To most concertgoers, the name “Mahler” in a program indicates a long sit. But not so for the Los Angeles Philharmonic’s concert Sunday afternoon at the Granada Theatre. In between two early Schubert symphonies, Michelle DeYoung will join the orchestra for Mahler’s Songs of a Wayfarer, a set that wraps up in less than 20 minutes.
But that doesn’t mean the work’s scope — or for that matter, its impact — is small. “Just within these four songs, he takes you through every emotion of life,” the mezzo-soprano said in a telephone interview from her Colorado home.” It starts with the trauma of losing someone and takes you through the entire journey” from despair to acceptance.
DeYoung has sung a lot of Mahler over the years. “I would say my approach to his music has changed as I have grown,” she said. “It can change that day, quite frankly. I’m an in-the-moment kind of singer. I find that keeps the music alive.
And then, of course, there is the influence of the conductor — in this case, L.A. Phil Music Director Gustavo Dudamel. “He’s one of my favorite people to work with,” she said. “I feel he gets the best out of singers. He never says, ‘It has to be this way.’ It’s a real collaboration. That’s definitely not always the case with conductors.”
Another maestro DeYoung has worked with frequently is Michael Tilson Thomas, and one particular collaboration of theirs illustrates how meaningful she finds Mahler’s music. He had asked her to perform and record the composer’s Kindertotenlieder (Songs on the Death of Children) with his San Francisco Symphony in September 2001 — a gig she had to turn down because she was committed to appearing in a French opera production.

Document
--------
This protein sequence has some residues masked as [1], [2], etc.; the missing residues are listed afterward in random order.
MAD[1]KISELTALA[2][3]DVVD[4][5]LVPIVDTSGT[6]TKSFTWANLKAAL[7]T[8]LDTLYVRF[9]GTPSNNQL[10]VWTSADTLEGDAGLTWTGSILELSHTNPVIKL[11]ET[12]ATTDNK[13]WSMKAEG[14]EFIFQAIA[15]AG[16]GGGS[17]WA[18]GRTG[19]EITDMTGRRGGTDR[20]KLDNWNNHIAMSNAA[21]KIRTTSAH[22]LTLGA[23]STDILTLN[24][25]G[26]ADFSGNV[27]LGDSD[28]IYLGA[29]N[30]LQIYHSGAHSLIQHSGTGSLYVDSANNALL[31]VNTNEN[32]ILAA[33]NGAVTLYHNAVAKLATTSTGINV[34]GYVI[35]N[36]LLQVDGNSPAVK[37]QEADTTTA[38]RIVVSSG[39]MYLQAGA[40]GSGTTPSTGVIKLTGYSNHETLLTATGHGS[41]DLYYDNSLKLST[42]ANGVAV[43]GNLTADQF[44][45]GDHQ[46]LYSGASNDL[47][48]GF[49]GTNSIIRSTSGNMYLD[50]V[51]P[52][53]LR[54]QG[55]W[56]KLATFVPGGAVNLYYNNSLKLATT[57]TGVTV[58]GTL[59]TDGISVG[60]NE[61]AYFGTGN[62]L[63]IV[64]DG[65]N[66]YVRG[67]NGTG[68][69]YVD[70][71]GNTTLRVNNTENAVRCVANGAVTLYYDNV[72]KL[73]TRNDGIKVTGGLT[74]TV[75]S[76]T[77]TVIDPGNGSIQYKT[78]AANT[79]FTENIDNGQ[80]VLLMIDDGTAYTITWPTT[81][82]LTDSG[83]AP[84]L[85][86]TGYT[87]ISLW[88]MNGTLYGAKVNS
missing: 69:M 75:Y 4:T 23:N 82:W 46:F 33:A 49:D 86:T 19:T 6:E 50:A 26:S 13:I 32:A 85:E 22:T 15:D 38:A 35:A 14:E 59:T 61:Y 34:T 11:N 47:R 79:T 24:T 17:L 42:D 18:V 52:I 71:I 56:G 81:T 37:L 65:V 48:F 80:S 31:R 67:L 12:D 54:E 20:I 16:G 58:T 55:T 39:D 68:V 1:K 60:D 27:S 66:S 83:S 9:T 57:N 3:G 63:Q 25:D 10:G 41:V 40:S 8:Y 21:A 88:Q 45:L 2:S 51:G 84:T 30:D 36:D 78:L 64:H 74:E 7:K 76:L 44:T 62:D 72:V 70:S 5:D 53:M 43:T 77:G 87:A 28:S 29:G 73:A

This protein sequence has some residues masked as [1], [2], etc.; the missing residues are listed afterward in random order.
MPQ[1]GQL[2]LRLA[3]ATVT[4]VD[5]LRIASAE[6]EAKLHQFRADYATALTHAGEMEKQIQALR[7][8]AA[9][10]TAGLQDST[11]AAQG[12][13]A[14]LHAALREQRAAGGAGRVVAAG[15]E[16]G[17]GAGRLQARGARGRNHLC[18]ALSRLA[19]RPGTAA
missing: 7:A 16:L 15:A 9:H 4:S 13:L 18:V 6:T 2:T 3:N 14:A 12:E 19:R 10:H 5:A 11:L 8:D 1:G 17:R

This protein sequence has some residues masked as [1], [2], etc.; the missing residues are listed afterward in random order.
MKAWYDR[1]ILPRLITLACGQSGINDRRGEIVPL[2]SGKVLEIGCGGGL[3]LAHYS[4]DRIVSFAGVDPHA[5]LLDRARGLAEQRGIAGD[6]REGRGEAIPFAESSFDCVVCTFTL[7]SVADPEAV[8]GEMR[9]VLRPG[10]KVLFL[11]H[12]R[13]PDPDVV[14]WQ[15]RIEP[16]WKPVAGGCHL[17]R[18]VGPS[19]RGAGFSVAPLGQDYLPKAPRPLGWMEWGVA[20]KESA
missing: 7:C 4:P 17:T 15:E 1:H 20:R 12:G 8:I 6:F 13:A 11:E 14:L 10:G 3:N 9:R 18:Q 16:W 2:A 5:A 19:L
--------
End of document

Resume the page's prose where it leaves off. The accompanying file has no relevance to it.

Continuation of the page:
Then came the 9/11 attacks. With all flights grounded, she couldn’t get to Europe, and the European singer the symphony had hired couldn’t get to California. So DeYoung drove from Denver to San Francisco and performed the piece after all.
“It was really healing for all of us,” she recalled. “People would start crying in the middle of rehearsals. We ended up winning Grammy Awards for that recording, which was wonderful because it meant so much. Mahler can be quite cathartic.”
CAMA presents the Los Angeles Philharmonic Sunday, May 7, 4 p.m., at the Granada Theatre (1214 State St.). Tickets are $39-$104. Call (805) 899-2222 or see camasb.org.